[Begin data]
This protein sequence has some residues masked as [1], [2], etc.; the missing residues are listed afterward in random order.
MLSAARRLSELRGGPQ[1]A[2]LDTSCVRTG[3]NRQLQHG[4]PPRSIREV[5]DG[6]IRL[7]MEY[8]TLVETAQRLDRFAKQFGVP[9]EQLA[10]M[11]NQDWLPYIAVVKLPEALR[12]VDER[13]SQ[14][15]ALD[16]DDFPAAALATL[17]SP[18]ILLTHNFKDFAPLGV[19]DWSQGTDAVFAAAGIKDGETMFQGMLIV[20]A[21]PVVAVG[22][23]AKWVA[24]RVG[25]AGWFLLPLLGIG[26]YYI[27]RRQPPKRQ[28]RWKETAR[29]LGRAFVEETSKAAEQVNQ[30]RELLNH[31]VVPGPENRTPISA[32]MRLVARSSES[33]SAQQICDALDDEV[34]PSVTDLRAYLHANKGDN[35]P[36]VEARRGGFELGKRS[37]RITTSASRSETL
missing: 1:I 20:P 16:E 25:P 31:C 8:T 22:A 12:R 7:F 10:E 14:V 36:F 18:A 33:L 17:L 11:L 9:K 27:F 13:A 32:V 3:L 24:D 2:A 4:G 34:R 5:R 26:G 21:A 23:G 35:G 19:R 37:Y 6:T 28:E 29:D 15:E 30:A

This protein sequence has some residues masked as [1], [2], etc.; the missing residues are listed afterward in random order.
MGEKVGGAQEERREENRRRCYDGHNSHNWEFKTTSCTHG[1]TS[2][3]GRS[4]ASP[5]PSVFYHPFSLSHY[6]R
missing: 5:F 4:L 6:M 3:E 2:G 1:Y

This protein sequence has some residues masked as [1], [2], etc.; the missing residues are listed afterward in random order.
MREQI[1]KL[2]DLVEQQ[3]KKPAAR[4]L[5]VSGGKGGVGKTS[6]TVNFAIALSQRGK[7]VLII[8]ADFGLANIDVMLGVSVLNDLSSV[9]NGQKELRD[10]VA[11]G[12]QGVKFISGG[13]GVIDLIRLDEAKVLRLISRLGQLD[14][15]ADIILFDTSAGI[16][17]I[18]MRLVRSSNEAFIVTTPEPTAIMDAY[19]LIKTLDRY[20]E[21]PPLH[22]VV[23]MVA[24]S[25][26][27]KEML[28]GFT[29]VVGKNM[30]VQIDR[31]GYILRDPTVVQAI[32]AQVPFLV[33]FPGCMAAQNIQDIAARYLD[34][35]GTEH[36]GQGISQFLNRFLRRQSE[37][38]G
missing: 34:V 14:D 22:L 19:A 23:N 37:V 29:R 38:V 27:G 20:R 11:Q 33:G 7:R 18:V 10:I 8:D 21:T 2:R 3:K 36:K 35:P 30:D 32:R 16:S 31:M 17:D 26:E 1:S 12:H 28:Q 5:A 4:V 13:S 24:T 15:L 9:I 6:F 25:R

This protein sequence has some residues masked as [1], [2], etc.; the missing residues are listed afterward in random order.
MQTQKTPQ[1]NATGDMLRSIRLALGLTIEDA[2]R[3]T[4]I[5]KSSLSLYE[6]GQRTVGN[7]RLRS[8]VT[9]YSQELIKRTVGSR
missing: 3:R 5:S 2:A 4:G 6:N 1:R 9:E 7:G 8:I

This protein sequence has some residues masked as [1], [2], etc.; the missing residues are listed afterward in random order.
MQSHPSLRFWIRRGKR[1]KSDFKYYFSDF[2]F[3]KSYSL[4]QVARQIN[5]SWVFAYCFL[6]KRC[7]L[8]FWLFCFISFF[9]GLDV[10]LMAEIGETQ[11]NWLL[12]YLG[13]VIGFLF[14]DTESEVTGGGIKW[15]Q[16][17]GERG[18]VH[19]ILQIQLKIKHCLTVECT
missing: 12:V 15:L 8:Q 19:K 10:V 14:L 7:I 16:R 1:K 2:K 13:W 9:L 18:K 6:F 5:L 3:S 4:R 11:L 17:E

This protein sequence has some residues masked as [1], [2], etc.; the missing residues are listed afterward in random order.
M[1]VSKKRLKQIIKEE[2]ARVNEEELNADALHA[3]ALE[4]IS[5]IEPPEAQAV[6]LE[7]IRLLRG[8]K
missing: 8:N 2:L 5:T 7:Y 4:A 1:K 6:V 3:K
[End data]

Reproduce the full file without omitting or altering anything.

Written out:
This protein sequence has some residues masked as [1], [2], etc.; the missing residues are listed afterward in random order.
MLSAARRLSELRGGPQ[1]A[2]LDTSCVRTG[3]NRQLQHG[4]PPRSIREV[5]DG[6]IRL[7]MEY[8]TLVETAQRLDRFAKQFGVP[9]EQLA[10]M[11]NQDWLPYIAVVKLPEALR[12]VDER[13]SQ[14][15]ALD[16]DDFPAAALATL[17]SP[18]ILLTHNFKDFAPLGV[19]DWSQGTDAVFAAAGIKDGETMFQGMLIV[20]A[21]PVVAVG[22][23]AKWVA[24]RVG[25]AGWFLLPLLGIG[26]YYI[27]RRQPPKRQ[28]RWKETAR[29]LGRAFVEETSKAAEQVNQ[30]RELLNH[31]VVPGPENRTPISA[32]MRLVARSSES[33]SAQQICDALDDEV[34]PSVTDLRAYLHANKGDN[35]P[36]VEARRGGFELGKRS[37]RITTSASRSETL
missing: 1:I 20:P 16:E 25:P 31:C 8:T 22:A 12:R 7:F 10:E 14:V 36:F 18:A 33:L 17:L 11:L 9:K 27:F 13:A 32:V 3:L 24:D 2:A 4:G 34:R 5:R 26:G 21:A 23:G 35:G 19:R 37:Y 6:T 28:E 29:D 15:E 30:A

This protein sequence has some residues masked as [1], [2], etc.; the missing residues are listed afterward in random order.
MGEKVGGAQEERREENRRRCYDGHNSHNWEFKTTSCTHG[1]TS[2][3]GRS[4]ASP[5]PSVFYHPFSLSHY[6]R
missing: 5:F 4:L 6:M 3:E 2:G 1:Y

This protein sequence has some residues masked as [1], [2], etc.; the missing residues are listed afterward in random order.
MREQI[1]KL[2]DLVEQQ[3]KKPAAR[4]L[5]VSGGKGGVGKTS[6]TVNFAIALSQRGK[7]VLII[8]ADFGLANIDVMLGVSVLNDLSSV[9]NGQKELRD[10]VA[11]G[12]QGVKFISGG[13]GVIDLIRLDEAKVLRLISRLGQLD[14][15]ADIILFDTSAGI[16][17]I[18]MRLVRSSNEAFIVTTPEPTAIMDAY[19]LIKTLDRY[20]E[21]PPLH[22]VV[23]MVA[24]S[25][26][27]KEML[28]GFT[29]VVGKNM[30]VQIDR[31]GYILRDPTVVQAI[32]AQVPFLV[33]FPGCMAAQNIQDIAARYLD[34][35]GTEH[36]GQGISQFLNRFLRRQSE[37][38]G
missing: 34:V 14:D 22:L 19:A 23:N 37:V 29:R 38:V 27:G 20:R 11:Q 33:G 7:R 18:V 10:I 8:D 21:T 2:R 3:K 36:K 35:P 30:D 32:R 16:S 31:M 17:D 26:E 1:S 12:H 28:Q 5:A 4:V 13:S 24:T 15:L 9:I 6:F 25:R

This protein sequence has some residues masked as [1], [2], etc.; the missing residues are listed afterward in random order.
MQTQKTPQ[1]NATGDMLRSIRLALGLTIEDA[2]R[3]T[4]I[5]KSSLSLYE[6]GQRTVGN[7]RLRS[8]VT[9]YSQELIKRTVGSR
missing: 3:R 5:S 2:A 4:G 6:N 1:R 9:E 7:G 8:I

This protein sequence has some residues masked as [1], [2], etc.; the missing residues are listed afterward in random order.
MQSHPSLRFWIRRGKR[1]KSDFKYYFSDF[2]F[3]KSYSL[4]QVARQIN[5]SWVFAYCFL[6]KRC[7]L[8]FWLFCFISFF[9]GLDV[10]LMAEIGETQ[11]NWLL[12]YLG[13]VIGFLF[14]DTESEVTGGGIKW[15]Q[16][17]GERG[18]VH[19]ILQIQLKIKHCLTVECT
missing: 12:V 15:L 8:Q 19:K 10:V 14:L 7:I 16:R 1:K 2:K 13:W 9:L 18:K 6:F 5:L 3:S 4:R 11:L 17:E

This protein sequence has some residues masked as [1], [2], etc.; the missing residues are listed afterward in random order.
M[1]VSKKRLKQIIKEE[2]ARVNEEELNADALHA[3]ALE[4]IS[5]IEPPEAQAV[6]LE[7]IRLLRG[8]K
missing: 8:N 2:L 5:T 7:Y 4:A 1:K 6:V 3:K